If free can lead to significantly more sales in a real dollars and cents way, one wonders why it’s not a strategy adopted more often.
For example, you can get a “starter” iPhone from AT&T for 99 cents right now — and they were giving it away for free a little while ago. That’s because AT&T really makes its money with its data and voice service plans, not from the hardware.
So why aren’t more companies following this strategy? Maybe they are and we just don’t know it. Which leads me to my favorite story that I heard at a party I attended over the recent Christmas holidays.
A small group of us were talking about how hot the Kindle has been, even before the latest version, the Fire, came out.
One member of the group then said. “My son recently graduated college. He got a Kindle. All was fine for a few months, but then something broke on it, and the service folks at Amazon told him to send it in to get repaired.
“He did, and then several weeks later he got a box from Amazon. He opened it, and it was a new Kindle. But then he got ANOTHER box from Amazon, and it was ANOTHER new Kindle.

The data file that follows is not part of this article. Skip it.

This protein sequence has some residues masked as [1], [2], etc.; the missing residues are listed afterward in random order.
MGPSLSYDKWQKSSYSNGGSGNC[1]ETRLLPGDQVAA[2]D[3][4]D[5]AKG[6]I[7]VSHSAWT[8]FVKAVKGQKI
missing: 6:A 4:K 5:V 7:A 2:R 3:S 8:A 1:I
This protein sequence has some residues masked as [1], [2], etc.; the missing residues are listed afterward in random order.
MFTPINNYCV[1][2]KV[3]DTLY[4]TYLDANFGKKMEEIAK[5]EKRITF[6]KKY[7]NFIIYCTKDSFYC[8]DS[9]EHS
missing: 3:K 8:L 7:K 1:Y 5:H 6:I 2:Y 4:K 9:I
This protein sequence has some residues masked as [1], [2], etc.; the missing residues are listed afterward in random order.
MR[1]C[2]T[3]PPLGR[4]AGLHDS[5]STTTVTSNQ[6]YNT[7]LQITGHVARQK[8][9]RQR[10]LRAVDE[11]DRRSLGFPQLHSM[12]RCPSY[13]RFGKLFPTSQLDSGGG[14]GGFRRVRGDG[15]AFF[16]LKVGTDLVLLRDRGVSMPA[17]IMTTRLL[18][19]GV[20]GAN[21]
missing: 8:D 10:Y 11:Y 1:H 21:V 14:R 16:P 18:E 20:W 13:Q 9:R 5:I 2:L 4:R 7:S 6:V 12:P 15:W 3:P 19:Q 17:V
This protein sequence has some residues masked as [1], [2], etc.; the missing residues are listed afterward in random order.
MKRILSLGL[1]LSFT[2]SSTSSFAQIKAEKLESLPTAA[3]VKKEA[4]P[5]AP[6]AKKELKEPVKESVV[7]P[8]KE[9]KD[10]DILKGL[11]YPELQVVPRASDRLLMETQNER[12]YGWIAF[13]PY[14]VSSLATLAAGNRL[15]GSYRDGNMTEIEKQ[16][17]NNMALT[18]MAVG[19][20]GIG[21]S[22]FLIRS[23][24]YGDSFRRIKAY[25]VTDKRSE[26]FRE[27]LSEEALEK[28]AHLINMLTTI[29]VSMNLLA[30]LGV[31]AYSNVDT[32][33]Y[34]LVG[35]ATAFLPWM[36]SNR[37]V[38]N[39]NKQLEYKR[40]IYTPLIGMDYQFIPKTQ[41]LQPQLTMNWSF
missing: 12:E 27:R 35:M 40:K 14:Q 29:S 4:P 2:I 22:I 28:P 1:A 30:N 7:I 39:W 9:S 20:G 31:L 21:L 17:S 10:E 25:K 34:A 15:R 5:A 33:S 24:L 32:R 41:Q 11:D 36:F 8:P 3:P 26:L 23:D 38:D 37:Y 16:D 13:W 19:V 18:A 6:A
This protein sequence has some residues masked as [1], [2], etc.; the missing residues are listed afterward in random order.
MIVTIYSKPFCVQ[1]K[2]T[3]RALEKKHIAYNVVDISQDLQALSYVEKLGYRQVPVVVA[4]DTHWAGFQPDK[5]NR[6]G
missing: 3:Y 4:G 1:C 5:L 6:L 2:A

“Then he got another one. When the boxes finally stopped coming, he had FIVE new Kindles. Five. Can you believe it? My husband and I told him to send the extra ones back. But he didn’t want to. He said he wanted to give the extra Kindles to his friends.
“We warned him that if Amazon realized their mistake and wanted the other Kindles back, they might not take too kindly to him saying he had given them away. We told him it would be his financial headache, not ours.”
The man standing next to her took up the story from here: “So he gave my son one of the Kindles. All he told my son was that if it broke, don’t send it back, because he was worried that then it might be traced to him and it would open up a whole can of worms.
“So everything is fine for about six months. But then the Kindle he gave my son broke. My son either disregarded the instructions not to send it in to get fixed — or forgot about that instruction. In any event, he sent it in to get fixed.
“Sometime later he gets a brand new Kindle from Amazon.
“Then he gets another one. He was hoping they’d send him more, but he only got two. He gave me the extra one.
“I can’t wait until it breaks.”